I am surprised by some Arab writers and politicians who want the Palestinians to not reject the Deal of the Century. [Yet] in its diabolical details, it does not provide [Palestinians] with a state at even the minimum level… I am surprised when they return to the records of history to remind the Palestinians of previous international peace initiatives, telling them “not to waste the opportunity” like before. This even though they know that Israel is has basically not accepted previous initiatives. The U.N. resolutions were not implemented, not “242”, “338”, or “252” or any other. Likewise, the Arab Peace Initiative provided by Saudi Arabia was rejected…

Muhammad al-Fayeh, Al Watan, February 19, 2020

Others merely noting that Saudi Arabia had not officially offered support for the plan, referring back to official statements.

“For those clamoring for the microphones:

Here the Deal of the Century has been announced, do you see the Saudi Ambassador at the White House, have you heard us accept it? The PA has even recognized Israel before us… Betray us if you want, we are the last wall.

#Saudi
#Palestine”

Al-Riyadh did not exactly criticize the deal, but at least suggested it might not be workable in its current form:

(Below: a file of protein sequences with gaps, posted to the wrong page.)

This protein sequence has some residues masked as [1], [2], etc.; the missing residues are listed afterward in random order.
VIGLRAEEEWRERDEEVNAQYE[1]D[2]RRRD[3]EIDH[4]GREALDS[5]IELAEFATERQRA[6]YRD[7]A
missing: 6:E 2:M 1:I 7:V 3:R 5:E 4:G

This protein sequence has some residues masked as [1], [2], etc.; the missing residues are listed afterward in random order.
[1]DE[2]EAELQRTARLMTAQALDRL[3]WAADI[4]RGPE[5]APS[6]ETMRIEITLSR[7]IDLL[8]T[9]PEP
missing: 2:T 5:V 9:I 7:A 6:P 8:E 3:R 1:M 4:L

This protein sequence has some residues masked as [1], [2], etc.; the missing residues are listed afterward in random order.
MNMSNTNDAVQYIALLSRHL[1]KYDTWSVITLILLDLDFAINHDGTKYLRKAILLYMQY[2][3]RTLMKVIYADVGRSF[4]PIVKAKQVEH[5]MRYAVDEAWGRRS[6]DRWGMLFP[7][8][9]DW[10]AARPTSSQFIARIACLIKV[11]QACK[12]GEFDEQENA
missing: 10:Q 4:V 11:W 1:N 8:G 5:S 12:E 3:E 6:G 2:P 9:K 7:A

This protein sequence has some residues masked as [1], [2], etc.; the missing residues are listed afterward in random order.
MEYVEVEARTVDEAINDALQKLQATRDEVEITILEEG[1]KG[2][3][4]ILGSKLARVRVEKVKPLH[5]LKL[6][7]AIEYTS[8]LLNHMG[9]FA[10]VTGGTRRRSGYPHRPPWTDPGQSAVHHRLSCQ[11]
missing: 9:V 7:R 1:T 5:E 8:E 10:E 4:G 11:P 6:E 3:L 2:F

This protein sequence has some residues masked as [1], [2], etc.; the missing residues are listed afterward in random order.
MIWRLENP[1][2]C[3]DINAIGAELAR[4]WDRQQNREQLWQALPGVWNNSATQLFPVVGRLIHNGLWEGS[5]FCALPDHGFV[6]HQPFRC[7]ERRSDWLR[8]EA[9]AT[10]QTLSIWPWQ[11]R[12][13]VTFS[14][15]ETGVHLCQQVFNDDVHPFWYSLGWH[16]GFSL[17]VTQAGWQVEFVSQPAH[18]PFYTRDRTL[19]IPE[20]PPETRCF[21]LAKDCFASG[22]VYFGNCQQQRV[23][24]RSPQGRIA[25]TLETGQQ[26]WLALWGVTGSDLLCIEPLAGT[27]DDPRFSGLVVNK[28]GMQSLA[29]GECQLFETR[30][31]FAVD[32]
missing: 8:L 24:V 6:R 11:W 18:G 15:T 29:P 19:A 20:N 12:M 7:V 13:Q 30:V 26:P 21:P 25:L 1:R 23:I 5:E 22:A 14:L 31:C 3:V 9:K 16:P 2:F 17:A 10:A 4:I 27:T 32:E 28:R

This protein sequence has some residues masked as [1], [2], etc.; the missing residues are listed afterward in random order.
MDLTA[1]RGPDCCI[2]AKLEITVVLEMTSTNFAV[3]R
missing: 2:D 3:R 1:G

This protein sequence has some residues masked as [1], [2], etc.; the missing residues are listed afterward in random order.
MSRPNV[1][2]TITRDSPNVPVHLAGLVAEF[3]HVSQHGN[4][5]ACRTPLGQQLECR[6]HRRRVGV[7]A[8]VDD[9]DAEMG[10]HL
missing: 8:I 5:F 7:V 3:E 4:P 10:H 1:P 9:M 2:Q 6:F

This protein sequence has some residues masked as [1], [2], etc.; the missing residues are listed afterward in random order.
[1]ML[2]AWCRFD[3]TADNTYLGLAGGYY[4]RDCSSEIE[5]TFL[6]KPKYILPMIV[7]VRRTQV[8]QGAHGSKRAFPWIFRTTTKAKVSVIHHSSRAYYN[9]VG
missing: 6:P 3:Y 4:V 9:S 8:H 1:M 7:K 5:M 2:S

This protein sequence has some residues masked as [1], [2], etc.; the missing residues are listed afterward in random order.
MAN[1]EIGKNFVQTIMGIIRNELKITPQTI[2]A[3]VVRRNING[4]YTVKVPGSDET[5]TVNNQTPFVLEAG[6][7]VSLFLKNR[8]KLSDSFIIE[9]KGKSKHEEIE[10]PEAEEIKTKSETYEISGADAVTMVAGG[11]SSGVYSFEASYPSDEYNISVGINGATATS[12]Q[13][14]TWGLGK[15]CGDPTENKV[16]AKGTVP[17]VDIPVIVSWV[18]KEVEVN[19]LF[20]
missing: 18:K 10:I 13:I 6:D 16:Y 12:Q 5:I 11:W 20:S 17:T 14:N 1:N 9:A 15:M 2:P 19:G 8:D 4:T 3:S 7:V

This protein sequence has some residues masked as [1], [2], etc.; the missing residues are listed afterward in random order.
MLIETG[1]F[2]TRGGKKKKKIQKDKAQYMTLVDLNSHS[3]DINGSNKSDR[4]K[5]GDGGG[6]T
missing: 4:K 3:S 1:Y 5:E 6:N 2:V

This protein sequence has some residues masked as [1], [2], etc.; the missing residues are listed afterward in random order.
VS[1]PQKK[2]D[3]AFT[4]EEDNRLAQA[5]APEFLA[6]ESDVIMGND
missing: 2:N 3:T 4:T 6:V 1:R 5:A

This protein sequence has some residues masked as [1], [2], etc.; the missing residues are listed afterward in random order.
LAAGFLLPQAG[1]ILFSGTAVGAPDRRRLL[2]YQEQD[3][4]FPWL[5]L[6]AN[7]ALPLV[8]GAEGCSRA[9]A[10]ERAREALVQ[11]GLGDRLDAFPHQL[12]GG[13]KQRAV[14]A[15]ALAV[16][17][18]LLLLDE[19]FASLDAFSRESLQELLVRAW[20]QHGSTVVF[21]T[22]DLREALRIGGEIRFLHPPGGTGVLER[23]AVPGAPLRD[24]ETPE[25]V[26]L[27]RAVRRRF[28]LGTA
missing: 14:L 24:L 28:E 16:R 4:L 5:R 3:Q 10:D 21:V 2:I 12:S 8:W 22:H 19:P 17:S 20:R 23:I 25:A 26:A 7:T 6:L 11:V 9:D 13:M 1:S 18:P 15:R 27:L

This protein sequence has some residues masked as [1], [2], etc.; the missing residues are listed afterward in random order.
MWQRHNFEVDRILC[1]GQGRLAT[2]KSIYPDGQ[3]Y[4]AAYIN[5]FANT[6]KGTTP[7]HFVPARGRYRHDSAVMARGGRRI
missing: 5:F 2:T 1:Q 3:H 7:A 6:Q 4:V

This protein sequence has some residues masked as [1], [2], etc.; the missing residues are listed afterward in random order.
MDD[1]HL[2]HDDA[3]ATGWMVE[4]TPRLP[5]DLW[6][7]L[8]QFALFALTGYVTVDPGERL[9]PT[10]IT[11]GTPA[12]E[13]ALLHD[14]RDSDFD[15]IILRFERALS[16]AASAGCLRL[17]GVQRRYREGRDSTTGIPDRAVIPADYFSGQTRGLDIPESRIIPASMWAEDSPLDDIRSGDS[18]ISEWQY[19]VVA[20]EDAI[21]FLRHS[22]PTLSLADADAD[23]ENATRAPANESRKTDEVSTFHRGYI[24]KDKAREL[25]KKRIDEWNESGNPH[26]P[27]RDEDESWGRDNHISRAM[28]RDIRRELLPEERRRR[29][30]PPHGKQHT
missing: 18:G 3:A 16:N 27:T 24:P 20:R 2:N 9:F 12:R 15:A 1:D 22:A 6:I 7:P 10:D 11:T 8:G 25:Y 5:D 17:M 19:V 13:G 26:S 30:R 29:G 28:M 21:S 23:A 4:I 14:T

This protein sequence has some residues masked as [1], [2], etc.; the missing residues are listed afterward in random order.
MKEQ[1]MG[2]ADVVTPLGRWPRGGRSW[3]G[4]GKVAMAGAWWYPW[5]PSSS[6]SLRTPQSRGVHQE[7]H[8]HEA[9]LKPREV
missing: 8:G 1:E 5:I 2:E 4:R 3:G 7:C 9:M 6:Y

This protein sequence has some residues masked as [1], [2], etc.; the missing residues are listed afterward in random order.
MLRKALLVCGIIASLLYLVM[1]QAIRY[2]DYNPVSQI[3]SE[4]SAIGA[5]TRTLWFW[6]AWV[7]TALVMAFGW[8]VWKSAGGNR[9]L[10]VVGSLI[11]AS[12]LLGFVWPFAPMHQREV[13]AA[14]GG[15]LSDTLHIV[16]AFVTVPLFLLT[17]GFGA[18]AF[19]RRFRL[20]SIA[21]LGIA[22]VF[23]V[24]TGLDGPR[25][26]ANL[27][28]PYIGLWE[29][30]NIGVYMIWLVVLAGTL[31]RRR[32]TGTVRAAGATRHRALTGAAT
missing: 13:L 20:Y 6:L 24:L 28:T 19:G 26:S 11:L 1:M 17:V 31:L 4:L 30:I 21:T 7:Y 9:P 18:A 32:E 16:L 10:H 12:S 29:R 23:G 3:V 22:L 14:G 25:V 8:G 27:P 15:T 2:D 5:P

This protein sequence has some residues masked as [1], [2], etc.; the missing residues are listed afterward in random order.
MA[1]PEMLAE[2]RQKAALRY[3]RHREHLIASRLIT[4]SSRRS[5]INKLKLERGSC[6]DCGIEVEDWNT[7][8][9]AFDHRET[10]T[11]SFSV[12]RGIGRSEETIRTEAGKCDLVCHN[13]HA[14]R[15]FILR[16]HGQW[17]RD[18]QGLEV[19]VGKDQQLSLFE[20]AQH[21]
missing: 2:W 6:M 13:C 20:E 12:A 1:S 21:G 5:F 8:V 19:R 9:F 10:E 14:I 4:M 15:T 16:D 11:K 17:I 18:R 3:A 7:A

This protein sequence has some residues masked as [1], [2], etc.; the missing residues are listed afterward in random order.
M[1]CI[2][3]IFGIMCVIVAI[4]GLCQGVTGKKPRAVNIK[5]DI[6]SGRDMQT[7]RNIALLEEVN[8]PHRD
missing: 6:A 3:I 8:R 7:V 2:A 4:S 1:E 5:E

Real peace requires sacrifices on the Palestinian and Israeli sides, not that one side makes concessions that the other does not make, here it will be peace from one side that does not achieve the natural equation leading to continuity, but it could have counterproductive results that complicate the situation more than it is.

Editorial, Al-Riyadh, 2.4.2020

Offline, Princes Turki and Khalid Al Faisal have continued to be somewhat vocal (by contemporary standards) in support of the Palestinian cause. Opening a conference on Palestinian culture in December 2019, for example, Khalid Al Faisal enjoined his audience with the words: “We need culture and knowledge alongside political and economic action in the context of the Palestinian-Arab resistance to Zionist tyranny.”

Earlier last year, Prince Turki gave an interview to Al Arabiya in which he noted “There has been no change in the Saudi position and the media and other wishful thinking about the Israeli-Saudi cooperation because of the Iranian threat is only that, wishful thinking.”

While Turki Al Faisal did mention the Arab-Israeli conflict even more recently at the inception conference for the T20 (the think-tank sub-division of the G20), his remarks on the subject were only carried by the English-language translation of Al-Sharq al-Aawsat, not Arab News.